Liberal Views from the 1920s

She resented it, had a scruple picked up Heaven knows where, or, as she felt, sent by Nature (who is invariably wise); yet she could not resist sometimes yielding to the charm of a woman, not a girl, of a woman confessing, as to her they often did, some scrape, come folly. And whether it was pity, or their beauty, or that she was older, or some accident — like a faint scent, or a violin next door (so strange is the power of sounds at certain moments), she did undoubtedly then feel what men felt. Only for a moment; but it was enough.

Virginia Woolf, Mrs. Dalloway, (New York: Harcourt Brace Jovanovich, Inc.:, 1990), 31-2.

Notes: sexual liberty; Woolf is very liberal in her writing of the (believed by many to be, but we cannot ascribe a sexual orientation to a character) bisexuality of Clarissa Dalloway — this is surprising considering the time the novel was written in, but not too surprising given Woolf’s beliefs and experiences. This also depicts the feelings of confusion and certainty that Clarissa experiences in regards to her sexual orientation.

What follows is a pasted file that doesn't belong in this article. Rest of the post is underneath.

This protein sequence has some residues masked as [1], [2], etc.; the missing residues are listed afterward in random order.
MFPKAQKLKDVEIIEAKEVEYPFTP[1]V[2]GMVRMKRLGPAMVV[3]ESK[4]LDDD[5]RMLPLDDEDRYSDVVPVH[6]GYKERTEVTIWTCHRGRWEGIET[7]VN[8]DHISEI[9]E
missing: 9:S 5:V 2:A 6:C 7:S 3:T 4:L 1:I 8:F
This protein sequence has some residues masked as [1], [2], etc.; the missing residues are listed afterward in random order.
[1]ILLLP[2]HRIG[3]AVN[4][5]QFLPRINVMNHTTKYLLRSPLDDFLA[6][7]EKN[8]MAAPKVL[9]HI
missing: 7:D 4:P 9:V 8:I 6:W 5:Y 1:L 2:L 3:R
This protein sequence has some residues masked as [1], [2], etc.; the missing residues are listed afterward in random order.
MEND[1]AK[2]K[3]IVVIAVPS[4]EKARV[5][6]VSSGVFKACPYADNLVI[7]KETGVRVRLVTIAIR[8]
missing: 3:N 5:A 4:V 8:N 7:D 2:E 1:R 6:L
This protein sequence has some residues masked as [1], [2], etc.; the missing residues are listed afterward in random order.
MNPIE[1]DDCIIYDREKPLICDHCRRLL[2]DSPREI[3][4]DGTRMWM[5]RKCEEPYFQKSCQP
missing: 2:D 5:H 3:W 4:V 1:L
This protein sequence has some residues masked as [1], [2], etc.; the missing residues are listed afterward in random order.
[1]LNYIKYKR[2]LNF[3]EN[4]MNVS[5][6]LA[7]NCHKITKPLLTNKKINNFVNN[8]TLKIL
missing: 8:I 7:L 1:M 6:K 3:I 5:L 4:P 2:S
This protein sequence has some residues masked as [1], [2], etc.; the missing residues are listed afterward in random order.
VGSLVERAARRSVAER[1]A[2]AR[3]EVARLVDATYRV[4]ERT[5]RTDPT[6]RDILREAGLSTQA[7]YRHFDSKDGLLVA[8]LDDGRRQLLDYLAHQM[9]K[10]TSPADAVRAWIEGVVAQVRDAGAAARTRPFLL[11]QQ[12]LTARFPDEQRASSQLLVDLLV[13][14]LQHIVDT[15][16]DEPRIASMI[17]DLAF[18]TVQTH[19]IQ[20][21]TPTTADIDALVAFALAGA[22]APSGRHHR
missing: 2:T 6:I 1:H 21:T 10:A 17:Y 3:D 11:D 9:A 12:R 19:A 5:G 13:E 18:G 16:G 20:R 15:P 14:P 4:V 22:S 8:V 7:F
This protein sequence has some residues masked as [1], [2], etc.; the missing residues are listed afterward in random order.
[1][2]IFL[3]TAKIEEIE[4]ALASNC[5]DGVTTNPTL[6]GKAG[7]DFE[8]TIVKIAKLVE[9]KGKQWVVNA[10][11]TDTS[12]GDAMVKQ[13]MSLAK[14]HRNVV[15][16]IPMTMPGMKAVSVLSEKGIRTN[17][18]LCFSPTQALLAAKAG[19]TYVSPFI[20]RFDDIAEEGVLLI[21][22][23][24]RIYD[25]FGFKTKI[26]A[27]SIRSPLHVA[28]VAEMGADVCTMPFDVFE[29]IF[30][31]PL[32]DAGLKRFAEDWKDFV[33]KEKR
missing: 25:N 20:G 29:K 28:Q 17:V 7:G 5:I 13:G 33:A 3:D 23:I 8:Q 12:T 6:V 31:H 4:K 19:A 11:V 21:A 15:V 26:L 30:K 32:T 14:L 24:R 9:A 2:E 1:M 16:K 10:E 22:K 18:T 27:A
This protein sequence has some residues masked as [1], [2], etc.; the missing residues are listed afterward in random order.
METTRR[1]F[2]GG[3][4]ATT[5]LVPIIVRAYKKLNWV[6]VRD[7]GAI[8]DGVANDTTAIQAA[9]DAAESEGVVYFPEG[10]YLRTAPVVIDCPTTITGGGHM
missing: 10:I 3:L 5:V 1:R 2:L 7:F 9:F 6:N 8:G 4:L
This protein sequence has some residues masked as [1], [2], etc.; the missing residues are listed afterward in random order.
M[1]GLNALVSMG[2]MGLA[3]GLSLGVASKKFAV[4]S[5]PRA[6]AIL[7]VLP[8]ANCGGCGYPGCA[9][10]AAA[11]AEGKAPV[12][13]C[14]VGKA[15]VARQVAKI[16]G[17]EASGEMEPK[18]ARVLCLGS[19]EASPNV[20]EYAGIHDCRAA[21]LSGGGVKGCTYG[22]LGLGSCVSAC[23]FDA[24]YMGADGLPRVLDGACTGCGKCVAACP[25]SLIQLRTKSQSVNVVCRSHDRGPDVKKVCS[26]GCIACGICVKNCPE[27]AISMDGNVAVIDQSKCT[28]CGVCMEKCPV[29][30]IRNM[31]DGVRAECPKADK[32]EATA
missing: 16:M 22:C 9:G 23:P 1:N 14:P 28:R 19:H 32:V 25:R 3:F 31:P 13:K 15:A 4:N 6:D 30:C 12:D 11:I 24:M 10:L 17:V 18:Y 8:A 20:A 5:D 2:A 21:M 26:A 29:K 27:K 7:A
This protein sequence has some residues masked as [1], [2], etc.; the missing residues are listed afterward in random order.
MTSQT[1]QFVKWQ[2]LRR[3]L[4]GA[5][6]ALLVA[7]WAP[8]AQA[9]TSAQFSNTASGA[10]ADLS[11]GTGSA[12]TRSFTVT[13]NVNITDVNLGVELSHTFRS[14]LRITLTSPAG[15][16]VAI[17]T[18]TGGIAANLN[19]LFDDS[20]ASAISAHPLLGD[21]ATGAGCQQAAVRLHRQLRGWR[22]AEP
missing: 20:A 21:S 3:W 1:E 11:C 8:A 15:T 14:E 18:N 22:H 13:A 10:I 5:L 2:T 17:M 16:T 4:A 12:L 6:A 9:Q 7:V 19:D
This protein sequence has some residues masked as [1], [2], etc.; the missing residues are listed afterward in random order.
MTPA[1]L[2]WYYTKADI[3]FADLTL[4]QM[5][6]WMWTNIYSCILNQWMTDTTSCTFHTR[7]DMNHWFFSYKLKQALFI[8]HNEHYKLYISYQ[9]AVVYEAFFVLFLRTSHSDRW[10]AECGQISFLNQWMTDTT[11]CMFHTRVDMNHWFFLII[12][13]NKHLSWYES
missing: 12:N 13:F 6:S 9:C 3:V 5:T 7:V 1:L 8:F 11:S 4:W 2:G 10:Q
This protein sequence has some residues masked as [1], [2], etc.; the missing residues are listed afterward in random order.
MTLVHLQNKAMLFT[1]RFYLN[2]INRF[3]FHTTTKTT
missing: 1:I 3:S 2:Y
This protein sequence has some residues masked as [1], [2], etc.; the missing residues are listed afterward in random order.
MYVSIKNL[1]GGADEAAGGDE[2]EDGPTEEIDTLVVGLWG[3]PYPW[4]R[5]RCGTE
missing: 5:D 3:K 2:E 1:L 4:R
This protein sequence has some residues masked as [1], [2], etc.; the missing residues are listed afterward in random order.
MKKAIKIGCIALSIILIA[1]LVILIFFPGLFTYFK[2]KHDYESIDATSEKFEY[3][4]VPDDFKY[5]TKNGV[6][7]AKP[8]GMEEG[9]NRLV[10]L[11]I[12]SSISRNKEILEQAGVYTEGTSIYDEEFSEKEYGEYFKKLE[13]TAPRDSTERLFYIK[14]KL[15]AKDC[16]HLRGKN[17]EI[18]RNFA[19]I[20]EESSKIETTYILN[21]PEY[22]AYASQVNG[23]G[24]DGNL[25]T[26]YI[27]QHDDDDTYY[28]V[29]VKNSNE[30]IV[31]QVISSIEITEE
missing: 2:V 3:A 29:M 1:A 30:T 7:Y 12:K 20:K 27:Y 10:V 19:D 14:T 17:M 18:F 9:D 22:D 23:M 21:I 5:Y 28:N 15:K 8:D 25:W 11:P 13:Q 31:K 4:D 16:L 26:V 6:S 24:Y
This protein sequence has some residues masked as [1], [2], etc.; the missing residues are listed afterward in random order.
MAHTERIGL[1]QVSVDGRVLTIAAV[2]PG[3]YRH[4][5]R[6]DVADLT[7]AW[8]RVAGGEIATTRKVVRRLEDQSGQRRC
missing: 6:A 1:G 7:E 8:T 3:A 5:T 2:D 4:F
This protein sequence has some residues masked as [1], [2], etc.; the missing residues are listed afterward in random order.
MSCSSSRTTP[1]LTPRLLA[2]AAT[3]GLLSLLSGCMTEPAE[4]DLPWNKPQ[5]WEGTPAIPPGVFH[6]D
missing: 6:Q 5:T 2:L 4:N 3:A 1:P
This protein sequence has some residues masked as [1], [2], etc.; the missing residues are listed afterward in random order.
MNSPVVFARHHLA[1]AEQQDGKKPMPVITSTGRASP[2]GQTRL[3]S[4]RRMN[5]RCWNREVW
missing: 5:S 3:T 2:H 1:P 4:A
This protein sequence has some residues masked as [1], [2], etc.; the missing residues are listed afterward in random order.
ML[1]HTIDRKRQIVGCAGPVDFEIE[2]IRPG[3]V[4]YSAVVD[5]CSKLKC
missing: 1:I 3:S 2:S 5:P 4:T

3 thoughts on “Liberal Views from the 1920s

  1. I agree with your opinion that this passage shows Clarissa’s thoughts on sexuality. I also think it is important that she doesn’t criticize how she feels but tries to fully explain it.

    1. This is a very interesting observation, especially given what we know about Virginia Woolf and her own sexuality. I find it interesting that she does not try to suppress it, but rather explain it (as Dalo noted) and embrace it, if only for a moment. This can also be read as “the beauty of everyday experience”, because Clarissa is appreciating all the beauty that lies around her without discounting anything as too trivial or even taboo. Especially given the time period it was written in, I agree that this is impressively liberal.
      Nice observations!

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